It has been a while since I posted an entry in my “Games of War and Peace” series, but I just came across a quote in Stephen Ulph’s Towards a Curriculum for the Teaching of Jihadist Ideology that brought back memories…
The epigraph to Ulph’s Introduction quotes from Rosie Cowan and Richard Norton-Taylor’s piece, Britain now No 1 al-Qaida target – anti-terror chiefs from the (UK) Guardian of 19 October 2006, and I’ve added a couple of earlier paragraphs for context:
Even though the police and M15 have disrupted terror plots and groups influenced by al-Qaida, they describe the networks as very resilient.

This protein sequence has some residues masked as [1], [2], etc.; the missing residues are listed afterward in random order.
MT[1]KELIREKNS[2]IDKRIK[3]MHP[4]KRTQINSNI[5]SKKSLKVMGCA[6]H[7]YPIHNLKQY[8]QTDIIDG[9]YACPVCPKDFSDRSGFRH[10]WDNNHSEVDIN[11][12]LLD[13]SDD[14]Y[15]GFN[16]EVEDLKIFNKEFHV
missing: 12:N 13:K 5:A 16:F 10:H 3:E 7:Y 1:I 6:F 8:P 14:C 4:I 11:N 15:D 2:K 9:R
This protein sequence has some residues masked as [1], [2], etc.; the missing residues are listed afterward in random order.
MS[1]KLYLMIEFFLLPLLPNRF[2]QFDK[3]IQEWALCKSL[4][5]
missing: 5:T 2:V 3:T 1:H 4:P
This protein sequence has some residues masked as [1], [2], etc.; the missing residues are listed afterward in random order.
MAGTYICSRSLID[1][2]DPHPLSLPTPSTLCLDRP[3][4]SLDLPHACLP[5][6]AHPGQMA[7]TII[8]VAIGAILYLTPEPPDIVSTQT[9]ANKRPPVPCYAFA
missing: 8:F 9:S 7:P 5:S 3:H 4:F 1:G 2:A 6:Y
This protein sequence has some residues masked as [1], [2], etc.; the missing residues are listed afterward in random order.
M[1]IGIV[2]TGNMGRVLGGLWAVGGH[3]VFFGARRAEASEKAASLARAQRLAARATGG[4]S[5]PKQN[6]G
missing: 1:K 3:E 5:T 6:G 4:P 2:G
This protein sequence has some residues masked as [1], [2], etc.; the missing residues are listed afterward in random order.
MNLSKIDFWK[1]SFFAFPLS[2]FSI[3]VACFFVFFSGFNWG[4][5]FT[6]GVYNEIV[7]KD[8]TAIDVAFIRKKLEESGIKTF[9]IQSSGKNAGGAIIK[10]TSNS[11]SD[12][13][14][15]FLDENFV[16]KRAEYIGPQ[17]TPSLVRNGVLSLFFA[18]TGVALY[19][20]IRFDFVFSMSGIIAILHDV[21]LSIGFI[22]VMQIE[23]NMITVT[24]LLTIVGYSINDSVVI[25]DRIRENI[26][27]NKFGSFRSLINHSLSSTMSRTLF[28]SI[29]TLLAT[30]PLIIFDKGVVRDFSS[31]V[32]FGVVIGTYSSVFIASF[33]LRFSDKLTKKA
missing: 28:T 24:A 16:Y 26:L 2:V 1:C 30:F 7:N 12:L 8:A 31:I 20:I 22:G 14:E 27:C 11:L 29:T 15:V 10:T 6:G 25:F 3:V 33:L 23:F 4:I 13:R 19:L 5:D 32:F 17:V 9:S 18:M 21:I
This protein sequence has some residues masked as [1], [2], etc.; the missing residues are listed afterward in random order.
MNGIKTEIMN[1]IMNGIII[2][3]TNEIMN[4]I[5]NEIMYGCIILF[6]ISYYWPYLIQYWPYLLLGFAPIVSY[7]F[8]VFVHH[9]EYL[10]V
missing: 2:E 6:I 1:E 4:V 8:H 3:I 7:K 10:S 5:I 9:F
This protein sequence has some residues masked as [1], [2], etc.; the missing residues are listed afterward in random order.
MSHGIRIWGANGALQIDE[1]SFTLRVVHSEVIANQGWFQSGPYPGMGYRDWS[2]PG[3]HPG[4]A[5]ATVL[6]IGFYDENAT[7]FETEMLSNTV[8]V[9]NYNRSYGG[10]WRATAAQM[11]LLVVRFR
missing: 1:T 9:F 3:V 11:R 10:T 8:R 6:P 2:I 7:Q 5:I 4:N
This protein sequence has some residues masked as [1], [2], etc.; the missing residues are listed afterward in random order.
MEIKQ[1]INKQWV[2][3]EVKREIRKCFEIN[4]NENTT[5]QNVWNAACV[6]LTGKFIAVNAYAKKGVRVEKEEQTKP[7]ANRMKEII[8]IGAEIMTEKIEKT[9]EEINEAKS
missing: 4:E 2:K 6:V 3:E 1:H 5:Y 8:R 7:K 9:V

They say there is a frightening number of young men willing to step up and replace those who have been arrested or gone to ground.
“It’s like the old game of Space Invaders,” said one senior counter-terrorism source. “When you clear one screen of potential attackers, another simply appears to take its place.”
I don’t think there’s a deep strategic insight there, the way there may be with Mao and the game of Go, although the question of what drives the continuing recruitment of those young men is an important one.
But I’d like to ask — what other game-related insights do you find of value in understanding contemporary jihadism?